Leadership must champion the cause, setting the tone and driving the cultural shift through:

  • Public commitment: Explicitly stating the organization's commitment to DEI and outlining clear goals and objectives.

  • Resource allocation: Dedicating resources, including budget, personnel, and training programs, to support DEI initiatives.

  • Leadership development: Equipping leaders with the knowledge and skills to build inclusive teams and foster a culture of belonging.

While leadership sets the direction, every employee has a role to play in creating an inclusive environment. This includes:

  • Embracing unconscious bias training: Recognizing and actively dismantling personal biases that can hinder fair and equitable treatment.

  • Practicing allyship: Actively supporting and advocating for marginalized colleagues and challenging discriminatory behaviors.

  • Holding each other accountable: Providing constructive feedback and calling out instances of bias or discrimination.

Building a truly inclusive culture requires a collective effort, where everyone understands their responsibility and actively participates in the journey.

DEI strategy

Revamping your DEI strategy

DEI is not a one-time fix; it's a continuous journey of cultural transformation. If your organization is committed to building a truly inclusive environment, it's time to move beyond the "checking the box" mentality and embrace a data-driven approach.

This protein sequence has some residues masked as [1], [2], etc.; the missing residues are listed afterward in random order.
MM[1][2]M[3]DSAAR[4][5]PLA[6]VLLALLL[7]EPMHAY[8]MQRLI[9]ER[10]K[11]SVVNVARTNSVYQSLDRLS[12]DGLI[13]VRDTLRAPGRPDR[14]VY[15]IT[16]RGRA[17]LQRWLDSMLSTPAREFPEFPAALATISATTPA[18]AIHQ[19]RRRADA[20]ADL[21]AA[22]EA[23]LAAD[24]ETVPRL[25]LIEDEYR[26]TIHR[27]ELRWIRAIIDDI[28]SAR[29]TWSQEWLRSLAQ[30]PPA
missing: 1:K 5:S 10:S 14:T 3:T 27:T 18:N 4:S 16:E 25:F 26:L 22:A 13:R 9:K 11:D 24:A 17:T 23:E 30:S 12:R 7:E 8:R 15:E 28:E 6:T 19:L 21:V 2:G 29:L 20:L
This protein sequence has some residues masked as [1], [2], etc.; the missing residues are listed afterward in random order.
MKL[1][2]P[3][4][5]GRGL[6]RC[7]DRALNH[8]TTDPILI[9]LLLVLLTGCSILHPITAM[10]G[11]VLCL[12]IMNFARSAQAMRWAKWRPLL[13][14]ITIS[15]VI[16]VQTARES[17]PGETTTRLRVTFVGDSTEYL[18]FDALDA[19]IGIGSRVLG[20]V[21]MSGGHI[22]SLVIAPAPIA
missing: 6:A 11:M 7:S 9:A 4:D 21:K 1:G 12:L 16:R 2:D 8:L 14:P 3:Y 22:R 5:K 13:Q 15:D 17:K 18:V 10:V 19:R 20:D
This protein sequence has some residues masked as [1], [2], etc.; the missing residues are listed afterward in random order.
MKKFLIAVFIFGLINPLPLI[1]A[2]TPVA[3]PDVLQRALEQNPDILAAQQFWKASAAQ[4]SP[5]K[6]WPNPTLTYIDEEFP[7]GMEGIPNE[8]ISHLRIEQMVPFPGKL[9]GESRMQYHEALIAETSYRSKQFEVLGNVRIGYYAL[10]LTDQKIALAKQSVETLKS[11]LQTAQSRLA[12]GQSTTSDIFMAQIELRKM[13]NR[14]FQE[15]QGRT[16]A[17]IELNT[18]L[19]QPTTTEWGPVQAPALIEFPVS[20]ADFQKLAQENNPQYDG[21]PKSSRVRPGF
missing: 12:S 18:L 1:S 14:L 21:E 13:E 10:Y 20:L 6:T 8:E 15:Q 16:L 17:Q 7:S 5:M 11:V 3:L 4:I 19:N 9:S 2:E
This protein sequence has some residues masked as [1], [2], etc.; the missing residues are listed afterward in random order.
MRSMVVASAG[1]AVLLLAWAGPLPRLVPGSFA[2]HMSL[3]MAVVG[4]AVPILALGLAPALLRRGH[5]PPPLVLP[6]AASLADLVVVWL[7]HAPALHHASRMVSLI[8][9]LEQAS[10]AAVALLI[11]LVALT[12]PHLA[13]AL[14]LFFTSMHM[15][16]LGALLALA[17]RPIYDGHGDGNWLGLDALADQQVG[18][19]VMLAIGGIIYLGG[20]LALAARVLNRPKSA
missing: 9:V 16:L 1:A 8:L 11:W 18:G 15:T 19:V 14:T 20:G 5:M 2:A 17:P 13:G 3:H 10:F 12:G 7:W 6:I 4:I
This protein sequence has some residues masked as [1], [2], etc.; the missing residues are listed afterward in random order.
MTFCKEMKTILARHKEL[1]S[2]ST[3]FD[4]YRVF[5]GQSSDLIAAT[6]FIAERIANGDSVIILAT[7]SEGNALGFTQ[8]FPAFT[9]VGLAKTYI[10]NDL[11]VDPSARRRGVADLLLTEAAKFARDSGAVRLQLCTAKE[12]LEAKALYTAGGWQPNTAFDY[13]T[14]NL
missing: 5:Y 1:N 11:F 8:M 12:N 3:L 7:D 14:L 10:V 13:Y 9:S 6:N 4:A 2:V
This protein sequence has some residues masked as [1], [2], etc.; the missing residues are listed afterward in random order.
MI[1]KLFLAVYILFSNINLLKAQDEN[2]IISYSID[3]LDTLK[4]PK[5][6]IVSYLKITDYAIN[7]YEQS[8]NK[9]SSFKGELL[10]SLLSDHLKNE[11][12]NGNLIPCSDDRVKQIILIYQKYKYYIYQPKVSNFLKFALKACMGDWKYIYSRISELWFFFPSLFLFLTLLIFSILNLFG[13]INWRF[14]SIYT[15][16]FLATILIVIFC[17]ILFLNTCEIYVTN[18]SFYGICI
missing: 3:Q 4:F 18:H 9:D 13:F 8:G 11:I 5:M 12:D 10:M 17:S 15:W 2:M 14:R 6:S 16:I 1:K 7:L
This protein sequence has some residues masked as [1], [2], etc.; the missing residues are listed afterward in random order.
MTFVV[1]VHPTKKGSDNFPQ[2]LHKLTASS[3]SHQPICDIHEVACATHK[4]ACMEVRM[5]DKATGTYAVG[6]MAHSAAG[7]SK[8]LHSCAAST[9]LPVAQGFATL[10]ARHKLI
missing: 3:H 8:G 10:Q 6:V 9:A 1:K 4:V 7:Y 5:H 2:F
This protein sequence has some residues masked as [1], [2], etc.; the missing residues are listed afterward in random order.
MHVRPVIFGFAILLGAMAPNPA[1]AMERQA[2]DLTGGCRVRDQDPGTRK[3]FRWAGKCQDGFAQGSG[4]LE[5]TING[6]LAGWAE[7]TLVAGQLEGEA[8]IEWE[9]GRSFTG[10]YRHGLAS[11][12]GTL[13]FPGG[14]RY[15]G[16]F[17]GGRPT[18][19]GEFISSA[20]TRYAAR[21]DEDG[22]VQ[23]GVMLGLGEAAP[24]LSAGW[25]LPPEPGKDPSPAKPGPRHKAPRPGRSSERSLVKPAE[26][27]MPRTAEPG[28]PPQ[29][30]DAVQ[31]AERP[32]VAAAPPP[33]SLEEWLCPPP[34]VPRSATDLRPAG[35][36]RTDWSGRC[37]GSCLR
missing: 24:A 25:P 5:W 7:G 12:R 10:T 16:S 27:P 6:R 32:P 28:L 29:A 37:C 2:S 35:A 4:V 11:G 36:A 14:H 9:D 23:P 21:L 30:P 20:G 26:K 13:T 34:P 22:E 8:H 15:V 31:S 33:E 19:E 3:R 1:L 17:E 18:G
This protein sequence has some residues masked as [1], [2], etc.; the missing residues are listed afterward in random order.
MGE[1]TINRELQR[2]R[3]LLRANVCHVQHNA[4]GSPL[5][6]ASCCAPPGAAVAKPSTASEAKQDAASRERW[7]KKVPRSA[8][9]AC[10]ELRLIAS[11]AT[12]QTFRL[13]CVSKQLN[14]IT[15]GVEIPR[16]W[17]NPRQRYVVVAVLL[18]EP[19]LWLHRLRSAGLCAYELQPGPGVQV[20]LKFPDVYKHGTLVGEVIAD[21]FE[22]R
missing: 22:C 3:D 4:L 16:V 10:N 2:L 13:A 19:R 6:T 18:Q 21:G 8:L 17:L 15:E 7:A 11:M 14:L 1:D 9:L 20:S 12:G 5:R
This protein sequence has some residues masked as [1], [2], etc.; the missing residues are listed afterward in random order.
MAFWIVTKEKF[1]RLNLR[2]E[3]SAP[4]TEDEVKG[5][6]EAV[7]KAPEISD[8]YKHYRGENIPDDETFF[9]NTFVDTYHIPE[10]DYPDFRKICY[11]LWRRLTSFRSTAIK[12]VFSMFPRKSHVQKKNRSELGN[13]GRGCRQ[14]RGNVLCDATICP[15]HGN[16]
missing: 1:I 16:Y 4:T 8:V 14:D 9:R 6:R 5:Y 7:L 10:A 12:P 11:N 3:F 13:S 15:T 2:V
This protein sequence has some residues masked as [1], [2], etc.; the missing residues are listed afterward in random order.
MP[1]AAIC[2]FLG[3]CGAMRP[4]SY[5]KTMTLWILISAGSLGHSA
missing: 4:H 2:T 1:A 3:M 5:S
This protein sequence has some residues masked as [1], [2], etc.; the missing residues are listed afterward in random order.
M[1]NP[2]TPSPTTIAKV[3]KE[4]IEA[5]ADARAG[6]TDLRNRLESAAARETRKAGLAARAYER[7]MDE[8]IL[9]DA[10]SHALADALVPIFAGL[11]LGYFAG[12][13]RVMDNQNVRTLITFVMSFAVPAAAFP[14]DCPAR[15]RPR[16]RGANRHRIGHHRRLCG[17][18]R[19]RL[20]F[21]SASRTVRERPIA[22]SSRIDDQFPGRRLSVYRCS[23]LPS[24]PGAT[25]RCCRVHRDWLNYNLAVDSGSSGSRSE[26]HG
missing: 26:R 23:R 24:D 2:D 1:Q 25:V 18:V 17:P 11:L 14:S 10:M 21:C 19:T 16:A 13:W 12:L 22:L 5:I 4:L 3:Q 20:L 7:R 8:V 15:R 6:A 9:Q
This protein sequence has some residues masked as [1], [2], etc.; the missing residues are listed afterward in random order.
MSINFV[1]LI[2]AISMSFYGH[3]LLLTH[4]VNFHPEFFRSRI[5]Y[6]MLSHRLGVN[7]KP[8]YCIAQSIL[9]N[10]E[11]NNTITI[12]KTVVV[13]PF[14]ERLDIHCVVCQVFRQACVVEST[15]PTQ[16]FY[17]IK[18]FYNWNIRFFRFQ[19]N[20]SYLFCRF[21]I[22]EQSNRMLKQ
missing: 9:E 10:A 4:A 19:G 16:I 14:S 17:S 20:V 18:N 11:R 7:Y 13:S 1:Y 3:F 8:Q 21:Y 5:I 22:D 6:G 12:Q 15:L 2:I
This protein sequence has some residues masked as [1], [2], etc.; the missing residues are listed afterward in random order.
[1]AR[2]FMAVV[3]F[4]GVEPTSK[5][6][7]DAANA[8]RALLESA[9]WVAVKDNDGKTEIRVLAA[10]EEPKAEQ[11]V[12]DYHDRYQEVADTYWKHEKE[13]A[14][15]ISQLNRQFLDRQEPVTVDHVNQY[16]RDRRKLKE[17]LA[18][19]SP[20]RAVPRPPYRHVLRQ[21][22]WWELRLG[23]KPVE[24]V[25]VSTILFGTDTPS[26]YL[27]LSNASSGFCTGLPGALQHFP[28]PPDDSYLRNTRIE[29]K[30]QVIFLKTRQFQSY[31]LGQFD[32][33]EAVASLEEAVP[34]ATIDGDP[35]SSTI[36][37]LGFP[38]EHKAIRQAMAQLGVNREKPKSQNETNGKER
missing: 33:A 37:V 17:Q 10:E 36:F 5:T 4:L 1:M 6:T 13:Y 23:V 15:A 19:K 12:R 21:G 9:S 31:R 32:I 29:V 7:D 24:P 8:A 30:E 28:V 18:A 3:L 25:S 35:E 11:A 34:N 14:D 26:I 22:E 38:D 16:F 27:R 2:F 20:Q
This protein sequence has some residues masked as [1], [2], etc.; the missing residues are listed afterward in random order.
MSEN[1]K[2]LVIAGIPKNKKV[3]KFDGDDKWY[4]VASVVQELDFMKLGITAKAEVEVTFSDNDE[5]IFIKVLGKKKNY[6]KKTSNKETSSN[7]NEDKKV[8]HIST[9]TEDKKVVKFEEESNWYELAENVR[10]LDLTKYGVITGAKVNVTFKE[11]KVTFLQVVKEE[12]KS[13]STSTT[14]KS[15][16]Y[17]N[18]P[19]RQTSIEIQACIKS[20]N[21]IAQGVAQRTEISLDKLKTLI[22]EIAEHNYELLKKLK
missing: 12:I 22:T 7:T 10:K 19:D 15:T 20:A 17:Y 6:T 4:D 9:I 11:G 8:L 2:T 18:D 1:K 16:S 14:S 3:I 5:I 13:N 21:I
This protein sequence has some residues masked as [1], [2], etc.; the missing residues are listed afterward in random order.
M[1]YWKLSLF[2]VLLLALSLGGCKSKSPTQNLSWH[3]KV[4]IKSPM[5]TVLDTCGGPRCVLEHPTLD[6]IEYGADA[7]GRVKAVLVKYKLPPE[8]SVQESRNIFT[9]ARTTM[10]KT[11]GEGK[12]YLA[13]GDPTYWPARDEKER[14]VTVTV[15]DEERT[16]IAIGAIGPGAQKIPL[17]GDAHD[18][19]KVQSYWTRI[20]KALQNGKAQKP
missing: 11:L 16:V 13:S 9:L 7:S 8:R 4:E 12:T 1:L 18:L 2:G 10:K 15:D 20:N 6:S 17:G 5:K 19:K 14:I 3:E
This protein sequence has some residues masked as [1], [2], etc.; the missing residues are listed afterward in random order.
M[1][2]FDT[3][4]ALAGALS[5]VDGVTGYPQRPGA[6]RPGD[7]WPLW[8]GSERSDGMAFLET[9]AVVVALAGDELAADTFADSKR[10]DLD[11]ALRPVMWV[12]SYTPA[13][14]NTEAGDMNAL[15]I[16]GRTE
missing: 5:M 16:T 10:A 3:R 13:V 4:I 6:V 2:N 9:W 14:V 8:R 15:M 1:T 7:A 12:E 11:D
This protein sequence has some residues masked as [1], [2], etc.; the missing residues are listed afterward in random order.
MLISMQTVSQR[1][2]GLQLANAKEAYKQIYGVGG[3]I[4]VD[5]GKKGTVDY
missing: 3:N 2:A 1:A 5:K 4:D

Reach out to Desiree Goldey or visit Do Better Consulting to help your organization revamp your DEI hiring strategy, implement effective metrics, and train your leaders to champion inclusion at every level.

Together, let's build workplaces where everyone feels empowered to thrive, not just because it's the right thing to do, but because it's the key to unlocking our collective potential. Remember, DEI is not a destination; it's a continuous journey, and success requires a collective commitment from leadership and all employees alike.


Desiree M Goldey, Director of Talent Operations and Culture at ZRG Partners

As the Director of Talent Operations and Culture at ZRG Partners and Founder of Do Better Consulting, Desiree Goldey brings over 25 years of hard-earned wisdom to the forefront of talent acquisition and DEIB (Diversity, Equity, Inclusion, and Belonging) initiatives. Based in the dynamic city of Austin, TX, Desiree has become a formidable voice in shaping the future of talent and workplace culture. Her approach? Unflinchingly challenging leadership norms and reshaping hiring strategies to be more inclusive and effective.

Known for her no-nonsense attitude and a knack for blending sarcasm with humor, Desiree's rallying cry, 'Do Better, People,' is more than a motto—it's a call to action against the vices of homophobia, sexism, and racism, and a stand against mediocre leadership. Her continued mission is to push boundaries and encourage leaders to step up, ensuring that every voice is heard and valued in the workplace.